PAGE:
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An abundance of administrative documents provide important details of Shakespeare's economic and social status. Shakespeare divided his time between his theatrical career in London, and business and personal matters in Stratford-upon-Avon, the town where he was born, grew up, and raised three children with his wife Anne: Hamnet (who died when he was 11), Judith, and Susanna. Documents from Stratford-upon-Avon's corporate archives illustrate his Stratfordian connections and the constant balancing of debt and credit among its more prominent citizens. The parish register of Holy Trinity Church records the baptisms, marriages, and burials of members of his family. Paperwork created by various courts provide details relating to real estate transactions, taxes, legal cases, and his social network at the time of his death. Records preserved by the College of Arms chronicle his father's application for a coat of arms in 1596 and the subsequent debate over its validity. Various other legal and financial records which mention Shakespeare or his family reflect the work flows of a wide range of highly organized administrative bodies in early modern England. 

Shakespeare's personal papers do not survive, which is frustrating but not surprising. In general, personal papers only survive if they are absorbed into institutional archives or if they suffered from benign neglect in the muniment rooms of noble houses. Shakespeare's last direct descendant died in 1670, at which point his house, New Place, and its belongings, was sold. It wasn't until the 18th century that people began to value and romanticize the manuscripts of famous authors.

All Documents

October 9, 1589
SHAKESPEARE DOCUMENTED IS STILL GROWING! Descriptive content and transcriptions will continue to be added, updated and expanded. Check back for regular updates!
1590
SHAKESPEARE DOCUMENTED IS STILL GROWING! Descriptive content and transcriptions will continue to be added, updated and expanded. Check back for regular updates!
September 25, 1592
SHAKESPEARE DOCUMENTED IS STILL GROWING! Descriptive content and transcriptions will continue to be added, updated and expanded. Check back for regular updates!
August 11, 1596
Hamnet, William and Anne Shakespeare’s only son, was buried on August 11, 1596, according to the Holy Trinity Church parish register. Next to the entry, an “X” added by a later hand highlights its significance. He was eleven years old.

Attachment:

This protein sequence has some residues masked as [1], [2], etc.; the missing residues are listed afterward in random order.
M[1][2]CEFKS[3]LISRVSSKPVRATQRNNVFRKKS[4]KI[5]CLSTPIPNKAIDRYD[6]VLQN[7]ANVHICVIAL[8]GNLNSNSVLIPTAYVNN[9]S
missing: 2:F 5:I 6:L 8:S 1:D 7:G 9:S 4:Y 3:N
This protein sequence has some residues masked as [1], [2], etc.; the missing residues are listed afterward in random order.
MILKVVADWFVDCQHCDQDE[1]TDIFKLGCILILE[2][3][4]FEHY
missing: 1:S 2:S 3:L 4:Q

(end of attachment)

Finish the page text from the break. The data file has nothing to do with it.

November 29, 1596
The enrolled entry known to Shakespeare scholars as the “Langley writ” was recorded in the Court of King’s Bench between October 29, 1596 and January 24, 1597. The writ constitutes presumptive evidence that William Shakespeare, formerly of St.
October 20, 1596
This draft grant of arms for John Shakespeare was prepared and written by William Dethick, Garter King of Arms, the most senior of the 13 heralds of the College of Arms. It is the first of two drafts of the grant, both dated October 20, 1596.
October 20, 1596
Two draft grants of arms survive from the 1596 application, both dated October 20, 1596, and both in the handwriting of William Dethick, the most senior of the 13 heralds of the College of Arms.
1597
For details about the 1597 foot of fine, see the general essay for Shakespeare's purchase of New Place. The foot has a useful endorsement (the second image) recording the occasions when the final concord was "proclaimed" in open court, as requi
January 26, 1597
On January 29, 1597 John Shakespeare sold his neighbor, George Badger, a strip of land on the north-western boundary of John’s Henley Street property (now known as the Birthplace). The conveyance shown here is in Latin.
November 15, 1597
Lay subsidies were a type of tax based on personal wealth. In London, the collection of subsidies was managed at the local level of ward and parish. Each collection typically generated one lay subsidy roll and one default roll for each ward.

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